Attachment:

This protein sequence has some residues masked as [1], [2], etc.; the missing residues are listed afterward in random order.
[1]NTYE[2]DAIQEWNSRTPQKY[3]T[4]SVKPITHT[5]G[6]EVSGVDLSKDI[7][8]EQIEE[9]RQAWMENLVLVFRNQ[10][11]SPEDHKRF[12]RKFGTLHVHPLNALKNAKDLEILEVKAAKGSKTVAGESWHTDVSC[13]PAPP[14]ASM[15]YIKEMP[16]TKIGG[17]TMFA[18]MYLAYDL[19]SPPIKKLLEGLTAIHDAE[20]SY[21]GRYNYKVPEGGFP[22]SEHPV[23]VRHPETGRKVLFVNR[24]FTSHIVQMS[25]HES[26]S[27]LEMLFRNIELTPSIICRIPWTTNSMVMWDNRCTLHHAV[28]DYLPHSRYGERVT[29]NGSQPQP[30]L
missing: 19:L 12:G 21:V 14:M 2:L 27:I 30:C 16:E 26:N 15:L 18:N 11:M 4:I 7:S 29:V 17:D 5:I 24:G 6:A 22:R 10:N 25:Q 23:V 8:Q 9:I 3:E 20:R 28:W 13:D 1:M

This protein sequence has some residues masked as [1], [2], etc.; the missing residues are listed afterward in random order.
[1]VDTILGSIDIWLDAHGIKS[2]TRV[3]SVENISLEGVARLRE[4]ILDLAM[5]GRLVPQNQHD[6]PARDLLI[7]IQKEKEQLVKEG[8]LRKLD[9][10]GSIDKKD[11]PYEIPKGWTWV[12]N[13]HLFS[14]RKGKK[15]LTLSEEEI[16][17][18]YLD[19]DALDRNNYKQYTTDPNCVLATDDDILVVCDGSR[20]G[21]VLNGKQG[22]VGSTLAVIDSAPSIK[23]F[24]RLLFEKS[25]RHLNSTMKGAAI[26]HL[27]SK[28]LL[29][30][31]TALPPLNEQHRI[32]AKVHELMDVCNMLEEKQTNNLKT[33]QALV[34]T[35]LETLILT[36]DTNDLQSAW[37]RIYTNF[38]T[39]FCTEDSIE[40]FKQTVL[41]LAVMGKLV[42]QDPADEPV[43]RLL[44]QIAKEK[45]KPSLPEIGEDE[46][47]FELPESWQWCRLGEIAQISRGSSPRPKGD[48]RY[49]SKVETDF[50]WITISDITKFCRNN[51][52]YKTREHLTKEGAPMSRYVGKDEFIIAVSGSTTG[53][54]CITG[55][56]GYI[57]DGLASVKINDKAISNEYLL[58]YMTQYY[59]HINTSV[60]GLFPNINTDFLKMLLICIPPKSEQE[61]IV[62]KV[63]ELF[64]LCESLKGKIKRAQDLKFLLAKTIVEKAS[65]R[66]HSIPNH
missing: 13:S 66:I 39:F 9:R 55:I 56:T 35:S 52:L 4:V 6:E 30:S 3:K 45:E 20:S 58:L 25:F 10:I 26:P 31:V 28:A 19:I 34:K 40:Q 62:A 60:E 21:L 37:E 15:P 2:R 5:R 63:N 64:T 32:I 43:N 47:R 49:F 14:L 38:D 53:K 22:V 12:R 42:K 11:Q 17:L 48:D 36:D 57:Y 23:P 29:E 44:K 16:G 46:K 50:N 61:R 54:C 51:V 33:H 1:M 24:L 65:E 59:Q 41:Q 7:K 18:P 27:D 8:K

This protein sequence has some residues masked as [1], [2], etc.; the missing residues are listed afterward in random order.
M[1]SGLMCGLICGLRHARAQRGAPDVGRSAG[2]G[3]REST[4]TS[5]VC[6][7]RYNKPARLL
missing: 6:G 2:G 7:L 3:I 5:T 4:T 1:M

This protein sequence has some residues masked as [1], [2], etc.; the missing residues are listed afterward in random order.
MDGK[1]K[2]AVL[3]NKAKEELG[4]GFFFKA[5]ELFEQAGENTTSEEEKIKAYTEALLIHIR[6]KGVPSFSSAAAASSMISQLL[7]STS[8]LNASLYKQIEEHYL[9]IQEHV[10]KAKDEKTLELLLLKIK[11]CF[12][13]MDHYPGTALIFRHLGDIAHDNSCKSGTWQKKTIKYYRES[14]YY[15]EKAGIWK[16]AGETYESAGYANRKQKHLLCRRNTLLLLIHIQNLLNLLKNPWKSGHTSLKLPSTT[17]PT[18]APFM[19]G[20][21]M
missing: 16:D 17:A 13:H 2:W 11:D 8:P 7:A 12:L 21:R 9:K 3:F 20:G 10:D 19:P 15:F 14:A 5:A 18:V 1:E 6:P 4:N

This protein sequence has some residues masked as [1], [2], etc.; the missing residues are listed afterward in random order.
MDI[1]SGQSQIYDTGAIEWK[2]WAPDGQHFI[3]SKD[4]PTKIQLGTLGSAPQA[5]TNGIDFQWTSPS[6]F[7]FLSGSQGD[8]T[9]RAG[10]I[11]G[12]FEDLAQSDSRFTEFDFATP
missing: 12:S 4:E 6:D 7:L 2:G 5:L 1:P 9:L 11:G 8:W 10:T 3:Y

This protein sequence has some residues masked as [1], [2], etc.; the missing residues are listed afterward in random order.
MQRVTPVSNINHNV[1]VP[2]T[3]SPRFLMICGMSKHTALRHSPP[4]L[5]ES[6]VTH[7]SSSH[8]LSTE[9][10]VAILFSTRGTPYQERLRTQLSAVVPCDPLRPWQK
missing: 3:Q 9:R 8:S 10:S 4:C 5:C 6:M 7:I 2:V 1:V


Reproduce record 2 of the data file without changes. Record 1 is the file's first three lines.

This protein sequence has some residues masked as [1], [2], etc.; the missing residues are listed afterward in random order.
[1]VDTILGSIDIWLDAHGIKS[2]TRV[3]SVENISLEGVARLRE[4]ILDLAM[5]GRLVPQNQHD[6]PARDLLI[7]IQKEKEQLVKEG[8]LRKLD[9][10]GSIDKKD[11]PYEIPKGWTWV[12]N[13]HLFS[14]RKGKK[15]LTLSEEEI[16][17][18]YLD[19]DALDRNNYKQYTTDPNCVLATDDDILVVCDGSR[20]G[21]VLNGKQG[22]VGSTLAVIDSAPSIK[23]F[24]RLLFEKS[25]RHLNSTMKGAAI[26]HL[27]SK[28]LL[29][30][31]TALPPLNEQHRI[32]AKVHELMDVCNMLEEKQTNNLKT[33]QALV[34]T[35]LETLILT[36]DTNDLQSAW[37]RIYTNF[38]T[39]FCTEDSIE[40]FKQTVL[41]LAVMGKLV[42]QDPADEPV[43]RLL[44]QIAKEK[45]KPSLPEIGEDE[46][47]FELPESWQWCRLGEIAQISRGSSPRPKGD[48]RY[49]SKVETDF[50]WITISDITKFCRNN[51][52]YKTREHLTKEGAPMSRYVGKDEFIIAVSGSTTG[53][54]CITG[55][56]GYI[57]DGLASVKINDKAISNEYLL[58]YMTQYY[59]HINTSV[60]GLFPNINTDFLKMLLICIPPKSEQE[61]IV[62]KV[63]ELF[64]LCESLKGKIKRAQDLKFLLAKTIVEKAS[65]R[66]HSIPNH
missing: 13:S 66:I 39:F 9:R 55:I 56:T 35:S 52:L 4:V 6:E 30:S 3:K 45:E 20:S 58:L 25:F 10:I 26:P 31:V 28:A 19:I 34:K 40:Q 62:A 60:E 21:L 37:E 15:P 2:R 5:R 63:N 64:T 32:I 43:N 47:R 49:F 14:L 38:D 53:K 22:V 12:R 42:K 11:Q 17:L 48:D 36:D 57:Y 23:P 29:E 44:K 16:G 46:K 50:N 61:R 54:C 51:V 33:H 1:M 24:L 65:E 59:Q 41:Q 7:K 18:P 27:D 8:K